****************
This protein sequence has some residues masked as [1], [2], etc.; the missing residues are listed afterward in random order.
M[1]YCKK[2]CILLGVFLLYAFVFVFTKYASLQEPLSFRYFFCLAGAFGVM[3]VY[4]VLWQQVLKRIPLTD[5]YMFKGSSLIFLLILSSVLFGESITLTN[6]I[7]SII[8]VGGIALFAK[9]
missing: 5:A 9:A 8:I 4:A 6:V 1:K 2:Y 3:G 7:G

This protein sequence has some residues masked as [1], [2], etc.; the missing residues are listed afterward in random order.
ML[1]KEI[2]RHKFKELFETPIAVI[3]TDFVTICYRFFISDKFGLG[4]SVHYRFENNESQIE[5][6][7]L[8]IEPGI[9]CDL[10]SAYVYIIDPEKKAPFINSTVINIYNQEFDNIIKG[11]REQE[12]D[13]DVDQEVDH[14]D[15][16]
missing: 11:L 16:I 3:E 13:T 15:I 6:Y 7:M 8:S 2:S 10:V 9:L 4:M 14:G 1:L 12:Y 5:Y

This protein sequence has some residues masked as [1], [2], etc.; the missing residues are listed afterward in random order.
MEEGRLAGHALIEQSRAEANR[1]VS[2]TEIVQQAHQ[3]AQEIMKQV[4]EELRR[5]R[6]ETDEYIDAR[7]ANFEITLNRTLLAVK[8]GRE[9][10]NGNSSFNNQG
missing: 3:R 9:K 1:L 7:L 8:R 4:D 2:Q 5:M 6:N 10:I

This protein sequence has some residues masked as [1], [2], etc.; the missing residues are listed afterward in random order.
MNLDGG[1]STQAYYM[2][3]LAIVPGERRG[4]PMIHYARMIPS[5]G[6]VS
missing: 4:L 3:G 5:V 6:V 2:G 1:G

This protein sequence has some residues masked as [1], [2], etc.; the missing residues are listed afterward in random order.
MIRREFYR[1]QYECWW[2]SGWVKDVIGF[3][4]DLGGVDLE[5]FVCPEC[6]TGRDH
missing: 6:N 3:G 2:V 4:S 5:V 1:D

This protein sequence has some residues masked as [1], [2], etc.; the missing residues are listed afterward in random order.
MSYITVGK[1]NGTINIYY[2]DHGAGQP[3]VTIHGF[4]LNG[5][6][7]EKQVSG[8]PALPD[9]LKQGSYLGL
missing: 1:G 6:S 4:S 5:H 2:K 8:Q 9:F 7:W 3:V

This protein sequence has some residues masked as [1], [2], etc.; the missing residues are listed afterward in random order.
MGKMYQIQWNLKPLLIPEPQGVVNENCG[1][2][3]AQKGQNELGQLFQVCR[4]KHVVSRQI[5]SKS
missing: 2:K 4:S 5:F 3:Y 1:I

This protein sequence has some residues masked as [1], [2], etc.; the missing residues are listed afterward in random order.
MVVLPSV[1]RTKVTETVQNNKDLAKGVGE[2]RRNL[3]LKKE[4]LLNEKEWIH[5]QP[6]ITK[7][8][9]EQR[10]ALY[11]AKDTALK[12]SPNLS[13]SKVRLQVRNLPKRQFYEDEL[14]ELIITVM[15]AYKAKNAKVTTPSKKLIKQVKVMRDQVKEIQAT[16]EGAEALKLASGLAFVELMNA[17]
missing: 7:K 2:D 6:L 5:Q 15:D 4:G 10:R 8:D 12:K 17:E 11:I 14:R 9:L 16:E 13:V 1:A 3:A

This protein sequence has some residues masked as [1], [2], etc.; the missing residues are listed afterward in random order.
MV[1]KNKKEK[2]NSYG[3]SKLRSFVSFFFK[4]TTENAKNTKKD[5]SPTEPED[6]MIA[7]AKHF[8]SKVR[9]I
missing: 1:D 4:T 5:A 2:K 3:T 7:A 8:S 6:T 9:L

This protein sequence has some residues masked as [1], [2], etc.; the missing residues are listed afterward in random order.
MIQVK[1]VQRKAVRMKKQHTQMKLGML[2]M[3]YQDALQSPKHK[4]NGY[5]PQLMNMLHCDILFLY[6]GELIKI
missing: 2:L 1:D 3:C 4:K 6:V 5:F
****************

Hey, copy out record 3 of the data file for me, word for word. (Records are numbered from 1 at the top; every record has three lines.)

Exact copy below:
This protein sequence has some residues masked as [1], [2], etc.; the missing residues are listed afterward in random order.
MEEGRLAGHALIEQSRAEANR[1]VS[2]TEIVQQAHQ[3]AQEIMKQV[4]EELRR[5]R[6]ETDEYIDAR[7]ANFEITLNRTLLAVK[8]GRE[9][10]NGNSSFNNQG
missing: 3:R 9:K 1:L 7:L 8:R 4:D 2:Q 5:M 6:N 10:I